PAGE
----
"It did not occur to me at the time that I was going away to learn the ways of the white man. My idea was that I was leaving the reservation and going to stay away long enough to do some brave deed and then come home again alive. If I could just do that, then I knew my father would be so proud of me." ~Luther Standing Bear on going to the Carlisle Indian School in 1879 (My People the Sioux, 128)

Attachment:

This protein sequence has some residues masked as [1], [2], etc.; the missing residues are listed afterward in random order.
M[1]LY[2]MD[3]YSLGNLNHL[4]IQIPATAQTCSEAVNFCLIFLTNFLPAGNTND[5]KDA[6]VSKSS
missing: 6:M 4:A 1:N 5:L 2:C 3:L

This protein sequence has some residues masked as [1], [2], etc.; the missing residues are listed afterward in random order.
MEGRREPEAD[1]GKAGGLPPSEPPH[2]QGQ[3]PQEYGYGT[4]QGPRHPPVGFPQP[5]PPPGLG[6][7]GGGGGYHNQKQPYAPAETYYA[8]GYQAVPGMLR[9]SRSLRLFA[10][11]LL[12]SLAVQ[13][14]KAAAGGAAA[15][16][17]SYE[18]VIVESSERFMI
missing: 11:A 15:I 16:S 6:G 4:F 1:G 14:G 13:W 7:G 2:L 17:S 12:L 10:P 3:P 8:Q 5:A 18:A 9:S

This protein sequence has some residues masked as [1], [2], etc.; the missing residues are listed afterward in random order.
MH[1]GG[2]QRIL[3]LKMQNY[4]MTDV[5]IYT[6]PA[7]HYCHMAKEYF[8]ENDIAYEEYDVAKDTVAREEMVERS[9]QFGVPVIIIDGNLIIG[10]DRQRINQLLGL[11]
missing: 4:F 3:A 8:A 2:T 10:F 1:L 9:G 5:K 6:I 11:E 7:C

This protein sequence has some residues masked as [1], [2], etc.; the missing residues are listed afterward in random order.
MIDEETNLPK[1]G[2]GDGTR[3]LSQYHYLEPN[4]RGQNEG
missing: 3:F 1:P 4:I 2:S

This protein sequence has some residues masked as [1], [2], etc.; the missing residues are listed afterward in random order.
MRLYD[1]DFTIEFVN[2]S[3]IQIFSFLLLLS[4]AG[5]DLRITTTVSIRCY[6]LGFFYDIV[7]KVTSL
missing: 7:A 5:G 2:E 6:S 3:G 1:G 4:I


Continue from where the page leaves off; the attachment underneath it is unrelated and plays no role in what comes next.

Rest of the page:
The Rapid City Indian School was one of twenty-eight off-reservation boarding schools built and operated by the Bureau of Indian Affairs to prepare American Indian children for assimilation into white society. From 1898 to 1933 the "School of the Hills" housed Northern Plains Indian children - including Sioux, Northern Cheyenne, Shoshone, Arapaho, Crow and Flathead - from elementary through middle grades. Critical changes in reservation life and Indian education occurred during this time and in 1933 as the era of coerced, assimilative schooling came to an end, the school closed. Scott Riney uses letters, archival materials and oral histories to provide a candid view of daily life at the school as seen by students, parents and school employees. Why did students go to the school? How well did it feed and clothe them? What did it try to teach? How did students respond? What functions, if any, did the school serve beyond its educational mission?
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